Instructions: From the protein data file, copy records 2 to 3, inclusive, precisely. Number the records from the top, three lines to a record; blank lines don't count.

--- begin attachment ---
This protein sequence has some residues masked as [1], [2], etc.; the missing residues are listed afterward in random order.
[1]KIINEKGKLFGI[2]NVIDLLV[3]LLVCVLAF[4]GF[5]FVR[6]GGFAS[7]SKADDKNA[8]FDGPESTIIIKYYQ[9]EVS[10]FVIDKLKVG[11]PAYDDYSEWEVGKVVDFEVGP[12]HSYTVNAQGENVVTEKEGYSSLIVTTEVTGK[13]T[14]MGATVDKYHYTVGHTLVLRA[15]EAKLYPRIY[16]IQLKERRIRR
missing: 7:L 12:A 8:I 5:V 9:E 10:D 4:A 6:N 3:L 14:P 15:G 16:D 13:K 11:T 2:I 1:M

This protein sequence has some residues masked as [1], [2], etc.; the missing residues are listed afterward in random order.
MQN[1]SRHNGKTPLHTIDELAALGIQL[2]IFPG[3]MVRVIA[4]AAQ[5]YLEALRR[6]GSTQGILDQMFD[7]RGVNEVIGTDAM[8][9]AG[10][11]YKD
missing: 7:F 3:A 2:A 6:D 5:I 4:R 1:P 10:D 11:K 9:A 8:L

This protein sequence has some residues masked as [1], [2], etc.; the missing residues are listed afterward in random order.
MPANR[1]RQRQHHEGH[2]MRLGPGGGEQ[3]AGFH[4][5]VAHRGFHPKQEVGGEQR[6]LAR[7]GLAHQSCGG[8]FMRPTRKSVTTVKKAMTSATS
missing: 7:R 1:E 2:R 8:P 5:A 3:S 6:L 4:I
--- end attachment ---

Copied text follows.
This protein sequence has some residues masked as [1], [2], etc.; the missing residues are listed afterward in random order.
MQN[1]SRHNGKTPLHTIDELAALGIQL[2]IFPG[3]MVRVIA[4]AAQ[5]YLEALRR[6]GSTQGILDQMFD[7]RGVNEVIGTDAM[8][9]AG[10][11]YKD
missing: 7:F 3:A 2:A 6:D 5:I 4:R 1:P 10:D 11:K 9:A 8:L

This protein sequence has some residues masked as [1], [2], etc.; the missing residues are listed afterward in random order.
MPANR[1]RQRQHHEGH[2]MRLGPGGGEQ[3]AGFH[4][5]VAHRGFHPKQEVGGEQR[6]LAR[7]GLAHQSCGG[8]FMRPTRKSVTTVKKAMTSATS
missing: 7:R 1:E 2:R 8:P 5:A 3:S 6:L 4:I